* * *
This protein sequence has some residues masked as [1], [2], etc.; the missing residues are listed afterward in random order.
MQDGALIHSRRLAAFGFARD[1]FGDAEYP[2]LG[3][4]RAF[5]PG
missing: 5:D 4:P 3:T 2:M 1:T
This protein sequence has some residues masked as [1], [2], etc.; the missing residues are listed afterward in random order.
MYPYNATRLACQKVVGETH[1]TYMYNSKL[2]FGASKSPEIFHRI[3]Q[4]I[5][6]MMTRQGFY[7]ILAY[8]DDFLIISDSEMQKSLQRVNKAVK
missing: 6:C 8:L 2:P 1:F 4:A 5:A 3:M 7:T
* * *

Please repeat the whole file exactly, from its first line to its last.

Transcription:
This protein sequence has some residues masked as [1], [2], etc.; the missing residues are listed afterward in random order.
MQDGALIHSRRLAAFGFARD[1]FGDAEYP[2]LG[3][4]RAF[5]PG
missing: 5:D 4:P 3:T 2:M 1:T
This protein sequence has some residues masked as [1], [2], etc.; the missing residues are listed afterward in random order.
MYPYNATRLACQKVVGETH[1]TYMYNSKL[2]FGASKSPEIFHRI[3]Q[4]I[5][6]MMTRQGFY[7]ILAY[8]DDFLIISDSEMQKSLQRVNKAVK
missing: 6:C 8:L 2:P 1:F 4:A 5:A 3:M 7:T